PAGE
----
Sunday
Oct032010

Adopt a Gluten-Free Blogger | September 2010

Rustic Bread! Gluten-Free (check), Egg-Free (check), Vegan (check).This post is a part of the monthly blog event "Adopt a Gluten-Free Blogger" that Sea, at the Book of Yum, started back in February 2008. This is my first "adoption" and I look forward to more!

I am adopting Carrie of Ginger Lemon Girl. Carrie and I met this summer at the International Food Bloggers Conference and have kept in touch since. I appreciate her gentle spirit, her sense of humor and have loved cruising her site for inspiration in the kitchen.

The two recipes of Carrie's I selected were ones perfectly suited for fall—Vegan Gluten Free Crusty Bread and Gluten-Free Pecan Pumpkin Pie Bars.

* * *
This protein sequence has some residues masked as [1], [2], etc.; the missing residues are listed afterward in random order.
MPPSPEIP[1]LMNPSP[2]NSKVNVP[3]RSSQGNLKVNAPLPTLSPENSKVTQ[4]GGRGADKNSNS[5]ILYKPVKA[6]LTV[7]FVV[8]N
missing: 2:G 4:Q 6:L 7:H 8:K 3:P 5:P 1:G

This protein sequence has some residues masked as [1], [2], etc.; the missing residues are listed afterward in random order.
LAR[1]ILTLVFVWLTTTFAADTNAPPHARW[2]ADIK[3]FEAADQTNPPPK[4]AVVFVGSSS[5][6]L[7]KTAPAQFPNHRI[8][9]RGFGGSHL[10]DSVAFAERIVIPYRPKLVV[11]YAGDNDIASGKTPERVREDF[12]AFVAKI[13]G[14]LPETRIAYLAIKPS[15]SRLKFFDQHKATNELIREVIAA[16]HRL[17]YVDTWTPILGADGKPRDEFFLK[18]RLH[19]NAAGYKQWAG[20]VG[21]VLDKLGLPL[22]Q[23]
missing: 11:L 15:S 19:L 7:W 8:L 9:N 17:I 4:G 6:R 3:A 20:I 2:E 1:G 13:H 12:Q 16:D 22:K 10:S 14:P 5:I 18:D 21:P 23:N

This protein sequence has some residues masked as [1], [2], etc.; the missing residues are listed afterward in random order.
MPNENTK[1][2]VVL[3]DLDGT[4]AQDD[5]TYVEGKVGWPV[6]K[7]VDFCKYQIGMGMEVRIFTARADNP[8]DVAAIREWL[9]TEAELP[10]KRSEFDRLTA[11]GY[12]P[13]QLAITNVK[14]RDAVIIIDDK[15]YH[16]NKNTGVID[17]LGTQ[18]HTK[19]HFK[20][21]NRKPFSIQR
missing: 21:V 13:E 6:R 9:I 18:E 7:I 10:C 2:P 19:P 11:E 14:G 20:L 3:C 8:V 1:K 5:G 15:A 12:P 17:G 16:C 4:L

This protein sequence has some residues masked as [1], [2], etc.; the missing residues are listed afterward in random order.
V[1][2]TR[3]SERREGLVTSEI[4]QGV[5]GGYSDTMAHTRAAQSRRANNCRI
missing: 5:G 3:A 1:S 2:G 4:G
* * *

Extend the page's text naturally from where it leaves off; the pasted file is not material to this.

Ginger Lemon Girl's Vegan Gluten Free Crusty Bread

Let's start with the bread! A few weeks back Carrie and I were all a buzz on Facebook about making vegan, gluten-free bread. That week I had a big bread baking flop and realized as many before me, that gluten-free bread baking can be challenging. Take away eggs and the challenge doubles, triples, quadruples! After lamenting over the failure in my blog, I got an email from Carrie that said she had a victory that very day; a vegan, gluten-free bread recipe that "worked!" Of course I was totally intrigued and as soon as she posted the recipe I took it for a test drive. I will second Carrie's "it worked!". It WORKED! I hope these pictures prove that anyone (even yours truly) can do it. The entire family thought it was the tastiest gluten-free, egg-free bread we'd ever had. My hat is off to Carrie and her Vegan Gluten Free Crusty Bread recipe.